On the walk home, we got surrounded by tiny prostitutes, offering themselves annoyingly and not backing down. “But I have a girlfriend,” I lied. “She would be so upset with me.” “Girlfriend, pthbb! No girlfriend!” The rest of the conversation reminded me of “Full Metal Jacket”. You know… “Me love you long time! Me so horny!” except slightly more unique and offensive; these girls definitely own an English thesaurus. I actually paid the girl 20 crowns (less than 1 Euro) to disappear. Funny enough, that was her asking price to begin with. So yes, I drank hot absinth and paid a prostitute in the same night. She even forced a kiss on me before running off. Maybe she can buy a street hot dog with it.

Three nights ago, our English friend Anneka asked me to instinctively tell her my favourite city that I’ve ever experienced. Don’t take two seconds to think. I said Seattle.

Two nights later, that has changed. Prague by a landslide.

In one more night, it may change again. Amsterdam, anyone?

We stink

We stink. It’s no surprise. But with five days to go, it’ll be curious just how rank we smell upon rolling into Paris. Stupid me, I didn’t pack soap or shampoo, only face wash. My mentality is that wherever I stay, a fun-sized shampoo bottle or miniature soap has my name. But not hostels. Fortunately I mooched off Amy in Switzerland, and Braeden and I share a bathroom with a young couple in these apartments, so unbeknownst to the girl across the hall, I’m stealing a dollop of shampoo for each shower. Hand soap works just fine as a soap substitute. Thankfully, my face is cleaner than Rudy Giuliani’s Mayoral agenda.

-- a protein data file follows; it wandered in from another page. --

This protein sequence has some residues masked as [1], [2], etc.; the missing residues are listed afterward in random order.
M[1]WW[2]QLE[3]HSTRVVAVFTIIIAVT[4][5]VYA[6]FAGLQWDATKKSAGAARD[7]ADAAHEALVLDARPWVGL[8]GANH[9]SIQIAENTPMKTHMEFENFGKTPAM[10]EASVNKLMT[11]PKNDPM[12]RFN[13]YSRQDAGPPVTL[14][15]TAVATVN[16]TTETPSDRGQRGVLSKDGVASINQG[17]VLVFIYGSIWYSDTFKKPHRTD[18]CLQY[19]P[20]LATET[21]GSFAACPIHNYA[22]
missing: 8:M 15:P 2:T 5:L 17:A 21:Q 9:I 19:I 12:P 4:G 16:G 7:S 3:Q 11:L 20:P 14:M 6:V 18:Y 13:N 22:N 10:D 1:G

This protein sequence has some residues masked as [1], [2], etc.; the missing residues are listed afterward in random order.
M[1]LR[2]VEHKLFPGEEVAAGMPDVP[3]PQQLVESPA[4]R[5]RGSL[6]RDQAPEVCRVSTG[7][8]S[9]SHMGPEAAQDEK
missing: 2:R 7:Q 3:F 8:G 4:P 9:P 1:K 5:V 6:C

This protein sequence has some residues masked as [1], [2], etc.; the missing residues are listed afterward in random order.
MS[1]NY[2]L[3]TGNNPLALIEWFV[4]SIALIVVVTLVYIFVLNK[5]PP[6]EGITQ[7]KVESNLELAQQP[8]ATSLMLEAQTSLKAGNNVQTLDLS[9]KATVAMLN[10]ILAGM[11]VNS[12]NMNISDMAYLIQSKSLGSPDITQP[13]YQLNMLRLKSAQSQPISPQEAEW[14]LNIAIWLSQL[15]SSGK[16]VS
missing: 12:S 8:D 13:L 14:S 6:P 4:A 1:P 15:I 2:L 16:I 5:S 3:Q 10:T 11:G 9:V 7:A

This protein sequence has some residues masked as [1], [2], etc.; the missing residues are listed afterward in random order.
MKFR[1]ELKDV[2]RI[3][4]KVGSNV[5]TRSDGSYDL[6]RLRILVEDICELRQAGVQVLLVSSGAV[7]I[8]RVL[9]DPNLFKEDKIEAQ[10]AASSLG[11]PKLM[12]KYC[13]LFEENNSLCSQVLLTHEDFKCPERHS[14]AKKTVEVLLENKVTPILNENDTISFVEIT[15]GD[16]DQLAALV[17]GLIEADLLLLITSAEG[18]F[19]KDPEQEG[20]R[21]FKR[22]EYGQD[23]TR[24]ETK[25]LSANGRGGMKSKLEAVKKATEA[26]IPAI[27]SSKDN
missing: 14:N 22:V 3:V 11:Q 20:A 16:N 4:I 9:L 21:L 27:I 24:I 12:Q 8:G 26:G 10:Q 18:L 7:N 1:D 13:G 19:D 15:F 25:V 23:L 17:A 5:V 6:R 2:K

This scenario reminds me of soccer camp in seventh grade. Kevin and I both forgot soap and shampoo for an entire week of physical, aggressive, sweaty activity. Three practices a day, 90-degree heat, and only the dorm water to rinse us off. And that was puberty… imagine the stench.
But, our present situation hasn’t stopped the women here from Czeching us out. Seriously, women love making eye contact here. I think they’re all hoping “Maybe he’s the one…” as they walk to school or work. “Are you my soul mate?” their eyes ask. It’s like that picture book “Are you my mother?” with the little bird asking each animal if he or she was its mother.
I believe at the end of that book, the bird found its mother. Mom, I’d love to find you. If you come looking for me, can you bring some shampoo and soap? Kthanks.

Tuesday, February 26, 2008

Dilemma

Traveling country to country has been a treat thus far; once we're in Paris I plan to stay relatively still. I have already axed the idea of going to London, both for financial and time constraints. Still, however, I was hoping to make it to Barcelona.
So here's the debacle: I still may be strapped for time and money. But I can probably squeeze a 3 day weekend into a Barcelona excursion. The cons are that I come home with next to nothing, or have to limit myself a just a bit more in Paris (which is fine). I also would love to spend lots of time just relaxing in Paris, but as of now, only one whole weekend is dedicated to leaving, and that's for a class trip to Brittany and Normandy.